He’s never been an All star, but Lamar Odom is one of those background NBA players who can really take over a game when he puts his mind to it. He’s not Superman. He’s not Flash. He’s the Elastic Man.
When he played for the Clippers, I disliked Lamar Odom. Part of that was probably because he came to the NBA from the University of Rhode Island where he played for Jim Harrick. And Jim Harrick had previously been at my cherished UCLA. Harrick led the Bruins to a national championship in 1995, but he quickly fell out of favor for in-game coaching blunders, and very few of the Bruin faithful were said to see him go.
The second part of my feeling against Lamar was because he played for the Clippers. I’m a Lakers guy, and several years ago, it was difficult to even tolerate the Clippers. So Lamar had two strikes of guilt-by-association going against hiim. And when he was spotlighted on the NBA radar for repeated violations of the anti-drug policy (which led to a suspension in 2001), he really fell from grace. Now that didn’t mean I didn’t see his potential as a player; he just wasn’t a person I would ever put on my Christmas card list.
When he joined the Lakers in 2004, I had very mixed feelings. Certainly, Shaq had to be dealt somewhere because his antics had grown old. But it didn’t seem as if Miami had given us enough in return. While I still think we should have held out for Dwayne Wade to be packaged in the trade, I eventually got over it. This was despite the fact that the Lakers would not play up to championship form over the next several years.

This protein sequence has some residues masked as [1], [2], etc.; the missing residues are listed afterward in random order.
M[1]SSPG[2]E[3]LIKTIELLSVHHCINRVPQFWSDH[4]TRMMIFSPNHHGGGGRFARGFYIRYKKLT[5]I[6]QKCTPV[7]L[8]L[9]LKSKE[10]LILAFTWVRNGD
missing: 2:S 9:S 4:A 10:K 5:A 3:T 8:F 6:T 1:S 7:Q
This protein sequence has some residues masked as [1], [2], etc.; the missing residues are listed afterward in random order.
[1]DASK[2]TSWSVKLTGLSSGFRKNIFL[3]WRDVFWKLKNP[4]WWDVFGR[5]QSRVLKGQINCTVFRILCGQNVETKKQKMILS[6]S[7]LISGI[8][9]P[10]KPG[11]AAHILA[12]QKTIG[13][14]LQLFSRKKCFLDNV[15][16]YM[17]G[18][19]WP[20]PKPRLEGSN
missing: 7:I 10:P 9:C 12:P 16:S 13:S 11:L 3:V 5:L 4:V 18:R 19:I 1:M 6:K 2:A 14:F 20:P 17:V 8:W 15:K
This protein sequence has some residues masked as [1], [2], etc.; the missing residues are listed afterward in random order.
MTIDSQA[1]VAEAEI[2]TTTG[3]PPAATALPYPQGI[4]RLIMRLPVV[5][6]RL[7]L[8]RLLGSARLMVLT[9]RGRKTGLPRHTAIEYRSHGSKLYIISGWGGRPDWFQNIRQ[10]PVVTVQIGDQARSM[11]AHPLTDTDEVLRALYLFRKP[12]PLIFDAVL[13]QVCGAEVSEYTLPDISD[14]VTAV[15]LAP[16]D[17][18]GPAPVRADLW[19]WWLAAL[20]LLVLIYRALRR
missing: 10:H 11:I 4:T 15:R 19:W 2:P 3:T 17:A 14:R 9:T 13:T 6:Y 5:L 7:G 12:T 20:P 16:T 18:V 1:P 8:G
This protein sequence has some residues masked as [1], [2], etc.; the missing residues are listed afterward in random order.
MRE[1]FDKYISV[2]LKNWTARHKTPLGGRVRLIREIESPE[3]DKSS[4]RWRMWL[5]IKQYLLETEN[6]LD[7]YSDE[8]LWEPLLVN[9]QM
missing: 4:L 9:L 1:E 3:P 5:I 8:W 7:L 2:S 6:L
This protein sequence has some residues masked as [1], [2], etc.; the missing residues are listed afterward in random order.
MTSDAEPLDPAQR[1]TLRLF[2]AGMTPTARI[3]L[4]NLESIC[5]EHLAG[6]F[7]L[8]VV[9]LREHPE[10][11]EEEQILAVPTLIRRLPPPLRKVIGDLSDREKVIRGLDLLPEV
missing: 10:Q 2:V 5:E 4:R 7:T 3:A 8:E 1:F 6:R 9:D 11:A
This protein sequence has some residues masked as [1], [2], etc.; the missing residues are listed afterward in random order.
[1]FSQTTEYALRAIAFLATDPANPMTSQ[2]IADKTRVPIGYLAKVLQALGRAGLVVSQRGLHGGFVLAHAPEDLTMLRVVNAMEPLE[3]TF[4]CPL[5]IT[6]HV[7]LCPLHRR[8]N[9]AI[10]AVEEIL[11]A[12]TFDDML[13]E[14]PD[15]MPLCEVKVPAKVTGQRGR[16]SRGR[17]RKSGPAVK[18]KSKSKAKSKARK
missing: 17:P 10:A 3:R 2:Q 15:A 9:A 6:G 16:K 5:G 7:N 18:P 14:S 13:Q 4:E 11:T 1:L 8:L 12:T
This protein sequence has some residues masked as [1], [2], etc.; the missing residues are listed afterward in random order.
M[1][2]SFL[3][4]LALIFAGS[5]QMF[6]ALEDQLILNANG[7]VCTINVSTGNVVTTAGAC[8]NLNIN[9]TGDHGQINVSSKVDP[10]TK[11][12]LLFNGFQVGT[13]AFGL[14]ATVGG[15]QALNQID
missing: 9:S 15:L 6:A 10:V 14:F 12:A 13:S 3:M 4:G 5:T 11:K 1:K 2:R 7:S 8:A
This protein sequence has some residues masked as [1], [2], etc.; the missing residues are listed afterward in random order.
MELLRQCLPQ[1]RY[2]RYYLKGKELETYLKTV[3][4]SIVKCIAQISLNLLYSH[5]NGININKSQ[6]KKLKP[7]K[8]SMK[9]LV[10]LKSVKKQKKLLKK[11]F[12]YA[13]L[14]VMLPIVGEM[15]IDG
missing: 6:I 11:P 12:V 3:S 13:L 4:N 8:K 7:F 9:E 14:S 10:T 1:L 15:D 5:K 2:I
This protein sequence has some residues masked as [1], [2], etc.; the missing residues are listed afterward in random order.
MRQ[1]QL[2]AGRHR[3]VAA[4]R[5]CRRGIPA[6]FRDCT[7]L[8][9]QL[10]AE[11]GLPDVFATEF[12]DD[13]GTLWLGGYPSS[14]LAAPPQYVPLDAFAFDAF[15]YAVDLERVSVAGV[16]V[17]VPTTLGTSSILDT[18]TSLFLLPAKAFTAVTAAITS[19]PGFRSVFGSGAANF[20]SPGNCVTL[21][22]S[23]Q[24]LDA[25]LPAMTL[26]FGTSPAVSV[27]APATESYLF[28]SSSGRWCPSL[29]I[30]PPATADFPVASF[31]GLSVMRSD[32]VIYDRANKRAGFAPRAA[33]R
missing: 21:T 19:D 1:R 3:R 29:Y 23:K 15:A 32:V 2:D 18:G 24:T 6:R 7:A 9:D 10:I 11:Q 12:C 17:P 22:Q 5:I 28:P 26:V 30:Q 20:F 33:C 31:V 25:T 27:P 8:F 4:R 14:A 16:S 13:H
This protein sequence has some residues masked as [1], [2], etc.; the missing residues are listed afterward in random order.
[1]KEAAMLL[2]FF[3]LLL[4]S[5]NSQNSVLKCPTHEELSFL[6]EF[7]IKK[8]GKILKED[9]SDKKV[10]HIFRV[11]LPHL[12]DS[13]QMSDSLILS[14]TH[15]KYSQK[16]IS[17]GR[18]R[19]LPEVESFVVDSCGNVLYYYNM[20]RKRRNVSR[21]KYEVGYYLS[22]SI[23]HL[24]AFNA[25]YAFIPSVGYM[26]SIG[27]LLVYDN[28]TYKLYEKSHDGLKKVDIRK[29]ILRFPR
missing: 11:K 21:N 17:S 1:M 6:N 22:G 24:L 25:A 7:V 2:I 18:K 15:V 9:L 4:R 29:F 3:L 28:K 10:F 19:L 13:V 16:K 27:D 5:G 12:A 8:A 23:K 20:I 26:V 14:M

After the first month of the 2004-2005 season, as I was enjoying one of my Wednesday dinners with my youngest son, I took a bold step in a different direction. I proclaimed Lamar Odom as one of the most athletes in the NBA. He has length, agility, quickness, touch, and a feel for the game. He can drive, shash and score, rebound, shoot from outside, pass and defend. He’s a great team player, but his weakness is probably his unselfishness. And after watching him for a month in a Lakers uniform, I came not only to recognize and appreciate his skills more, but I came to like him as a person.
By all accounts, Lamar is a nice guy. It’s one thing to hear players and sports reporters say it, but it’s also something that’s easy to see yourself. In an interview, Lamar speaks honestly, openly and from his heart, with no worries about political correctness, and no need to spew forth cliches. It’s refreshing to hear a player acknowledge when he’s not playing well and what he needs to do to improve, just as it is appreciated when he recognizes the contributions of other players, whether they be teammates or opponents. He’s humble and polite. And he remembers his upbringing everyday by writing the initials of his grandmother (who raised him) and his infant son Jayden who died in June 2006.
He’s had a tough life, and a checkered career with flashes of greatness, but he always bounces back. When he feels the passion, feels the joy, he is truly unstoppable. His wingspan is far greater than normal for a person of his size, and sometimes it seems like his arms keep going and going and going as he stretches out to snare a rebound or push the ball to the basket. He bends, but doesn’t break. He’s the Elastic Man.
Of course, with his sweet tooth, Lamar might prefer to be called the Taffy Man.
Mike Lee www.BeedoSafety.com